Good morning, happy Thursday, and many blessings.
In today’s Gospel (Luke 24:35-48) Jesus is keen to reassure his friends that he is not a ghost, but the same one as before, though in a new state. The strongest proof of this identity are his wounds, a clear sign that ‘that the Messiah is to suffer and to rise from the dead on the third day’. Yet they are also signs that ‘repentance and the forgiveness of sins is to be proclaimed in his name to all nations.’ Death and life are closely linked, yet life has the last word.
Jesus tells his friends that they are to be his witnesses. He asks that of me too, and I pray to be a faithful witness of the Resurrection and of the good news about the forgiveness of sins. Like the Apostles, I can only witness what I have already experienced, and I ask for a heart open to Jesus’ presence in my life.
This scene parallels the Emmaus story of yesterday but involves the wider group of Jesus’ disciples They are trying to make sense of what is happening in their lives. Jesus becomes present among them and wishes them peace, which is his special gift. He opens their minds to understand that the Christ - himself! - had to suffer but then would rise from the dead. The truth of the Easter story hits them: ‘Jesus is back! It’s the Jesus we saw die, but he’s alive!’
When we share in the Eucharist, we meet the crucified and risen Lord just as these disciples did. We are caught up into the life of the resurrection. If we realized what is going on we too would be ‘speechless with joy’. We can ask for the gift of allowing ourselves to be surprised at the goodness of the God who never deserts us.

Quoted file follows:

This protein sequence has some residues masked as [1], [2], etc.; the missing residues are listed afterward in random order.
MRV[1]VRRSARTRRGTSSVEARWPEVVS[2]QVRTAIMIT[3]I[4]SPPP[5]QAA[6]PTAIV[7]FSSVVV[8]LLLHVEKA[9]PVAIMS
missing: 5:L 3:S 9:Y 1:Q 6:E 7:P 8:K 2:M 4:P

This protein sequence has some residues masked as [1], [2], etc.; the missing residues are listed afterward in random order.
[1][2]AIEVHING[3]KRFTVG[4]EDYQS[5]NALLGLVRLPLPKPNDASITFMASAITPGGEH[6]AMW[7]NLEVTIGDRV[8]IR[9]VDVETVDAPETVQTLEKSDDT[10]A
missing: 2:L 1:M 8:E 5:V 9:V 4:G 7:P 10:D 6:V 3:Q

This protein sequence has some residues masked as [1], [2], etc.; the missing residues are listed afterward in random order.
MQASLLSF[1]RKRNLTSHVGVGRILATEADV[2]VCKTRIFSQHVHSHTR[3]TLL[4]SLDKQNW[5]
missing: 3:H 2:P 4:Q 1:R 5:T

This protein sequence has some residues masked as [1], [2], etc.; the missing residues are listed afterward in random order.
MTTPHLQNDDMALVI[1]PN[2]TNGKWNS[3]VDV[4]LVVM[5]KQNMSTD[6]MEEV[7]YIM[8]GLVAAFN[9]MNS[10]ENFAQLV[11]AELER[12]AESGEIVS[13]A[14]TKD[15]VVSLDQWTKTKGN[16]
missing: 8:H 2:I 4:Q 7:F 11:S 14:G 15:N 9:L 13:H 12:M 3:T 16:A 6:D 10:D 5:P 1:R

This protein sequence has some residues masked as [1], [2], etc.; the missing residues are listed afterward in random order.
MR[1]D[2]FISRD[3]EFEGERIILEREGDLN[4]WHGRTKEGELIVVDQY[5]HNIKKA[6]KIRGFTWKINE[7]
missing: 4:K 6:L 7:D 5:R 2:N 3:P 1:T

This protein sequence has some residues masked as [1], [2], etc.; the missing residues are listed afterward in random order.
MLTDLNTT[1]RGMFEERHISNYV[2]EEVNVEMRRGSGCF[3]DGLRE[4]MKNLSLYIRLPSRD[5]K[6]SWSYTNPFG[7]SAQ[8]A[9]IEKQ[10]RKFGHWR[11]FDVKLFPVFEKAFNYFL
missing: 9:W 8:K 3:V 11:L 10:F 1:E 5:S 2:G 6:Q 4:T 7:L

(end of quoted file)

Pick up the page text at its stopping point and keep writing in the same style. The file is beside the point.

Christ commissions the disciples with the words “You are witnesses to this.” We too get this commission of being His witnesses, through our baptism and incorporation into the Church. If we do not take on this mission, then the world will not hear Christ’s message of reconciliation and forgiveness. Our Christian call is fourfold: to hear His word, to accept His word, to follow His word and to spread His word.
Jesus comes as consoler, with words of peace, to the fearful and doubt-filled disciples. His presence brings them peace, but “in their joy they were disbelieving and still wondering”.
Luke wants to affirm that the Risen Christ is not a ghost or a pure spirit. There is still a physicality about him even though his body is now transformed. Hence Luke presents the disciples as not just looking but also touching; and Jesus as not only speaking but also eating. Yet the precise nature of the risen body must remain a mystery.
Jesus comes as consoler, with words of peace, to the fearful and doubt-filled disciples. Their world had been turned upside down. They were terrified when confronted with the living presence of him whom they knew to be dead. Jesus uses many means to strengthen their fragile faith. He shows his wounds; they can touch him; he eats with them. What ways does he use with me?